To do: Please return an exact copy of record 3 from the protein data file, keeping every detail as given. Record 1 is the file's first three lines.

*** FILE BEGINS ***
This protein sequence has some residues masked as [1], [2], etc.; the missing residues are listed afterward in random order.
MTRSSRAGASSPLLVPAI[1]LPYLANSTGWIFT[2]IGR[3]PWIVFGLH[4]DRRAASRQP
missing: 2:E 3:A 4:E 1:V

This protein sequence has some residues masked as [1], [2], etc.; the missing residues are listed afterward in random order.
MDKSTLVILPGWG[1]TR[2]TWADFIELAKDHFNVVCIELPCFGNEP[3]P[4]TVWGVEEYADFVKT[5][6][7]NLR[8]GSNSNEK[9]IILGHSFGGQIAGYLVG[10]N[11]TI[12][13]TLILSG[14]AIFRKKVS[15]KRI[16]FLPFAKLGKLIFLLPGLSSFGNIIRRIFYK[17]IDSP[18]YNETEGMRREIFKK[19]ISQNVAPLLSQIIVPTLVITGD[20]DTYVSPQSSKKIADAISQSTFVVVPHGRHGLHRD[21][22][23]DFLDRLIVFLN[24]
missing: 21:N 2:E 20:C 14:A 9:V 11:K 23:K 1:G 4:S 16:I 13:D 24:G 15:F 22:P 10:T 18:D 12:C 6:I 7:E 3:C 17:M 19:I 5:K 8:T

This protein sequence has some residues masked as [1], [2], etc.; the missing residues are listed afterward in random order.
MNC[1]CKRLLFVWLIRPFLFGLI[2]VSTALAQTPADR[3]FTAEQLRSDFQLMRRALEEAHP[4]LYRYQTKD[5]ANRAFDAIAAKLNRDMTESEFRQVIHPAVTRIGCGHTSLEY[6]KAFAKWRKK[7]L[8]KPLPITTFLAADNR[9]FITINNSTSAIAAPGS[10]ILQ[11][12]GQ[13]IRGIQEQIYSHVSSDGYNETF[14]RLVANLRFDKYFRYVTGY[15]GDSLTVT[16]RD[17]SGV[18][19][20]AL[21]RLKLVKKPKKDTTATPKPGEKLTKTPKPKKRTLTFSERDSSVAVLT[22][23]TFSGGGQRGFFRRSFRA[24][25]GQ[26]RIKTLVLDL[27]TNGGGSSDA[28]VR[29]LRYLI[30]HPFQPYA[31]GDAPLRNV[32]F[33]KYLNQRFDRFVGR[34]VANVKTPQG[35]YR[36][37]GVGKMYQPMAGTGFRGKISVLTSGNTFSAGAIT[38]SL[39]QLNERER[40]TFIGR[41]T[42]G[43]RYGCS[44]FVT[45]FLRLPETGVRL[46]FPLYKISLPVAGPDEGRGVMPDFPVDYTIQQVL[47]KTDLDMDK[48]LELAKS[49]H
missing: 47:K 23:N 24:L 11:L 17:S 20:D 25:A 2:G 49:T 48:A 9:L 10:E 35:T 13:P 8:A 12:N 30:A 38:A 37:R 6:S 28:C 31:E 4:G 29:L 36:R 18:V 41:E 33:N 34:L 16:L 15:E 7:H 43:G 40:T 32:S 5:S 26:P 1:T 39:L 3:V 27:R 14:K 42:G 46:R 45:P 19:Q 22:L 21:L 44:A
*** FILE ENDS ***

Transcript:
This protein sequence has some residues masked as [1], [2], etc.; the missing residues are listed afterward in random order.
MNC[1]CKRLLFVWLIRPFLFGLI[2]VSTALAQTPADR[3]FTAEQLRSDFQLMRRALEEAHP[4]LYRYQTKD[5]ANRAFDAIAAKLNRDMTESEFRQVIHPAVTRIGCGHTSLEY[6]KAFAKWRKK[7]L[8]KPLPITTFLAADNR[9]FITINNSTSAIAAPGS[10]ILQ[11][12]GQ[13]IRGIQEQIYSHVSSDGYNETF[14]RLVANLRFDKYFRYVTGY[15]GDSLTVT[16]RD[17]SGV[18][19][20]AL[21]RLKLVKKPKKDTTATPKPGEKLTKTPKPKKRTLTFSERDSSVAVLT[22][23]TFSGGGQRGFFRRSFRA[24][25]GQ[26]RIKTLVLDL[27]TNGGGSSDA[28]VR[29]LRYLI[30]HPFQPYA[31]GDAPLRNV[32]F[33]KYLNQRFDRFVGR[34]VANVKTPQG[35]YR[36][37]GVGKMYQPMAGTGFRGKISVLTSGNTFSAGAIT[38]SL[39]QLNERER[40]TFIGR[41]T[42]G[43]RYGCS[44]FVT[45]FLRLPETGVRL[46]FPLYKISLPVAGPDEGRGVMPDFPVDYTIQQVL[47]KTDLDMDK[48]LELAKS[49]H
missing: 47:K 23:N 24:L 11:L 17:S 20:D 25:A 2:G 49:T 48:A 9:L 10:E 35:T 13:P 8:A 12:N 30:A 38:A 37:R 6:S 28:C 31:E 4:G 29:L 36:R 18:V 41:E 33:N 34:L 16:L 15:E 7:H 43:G 40:T 32:S 5:S 26:P 1:T 39:L 3:V 27:R 14:K 42:G 46:R 45:P 19:Q 22:L 21:L 44:A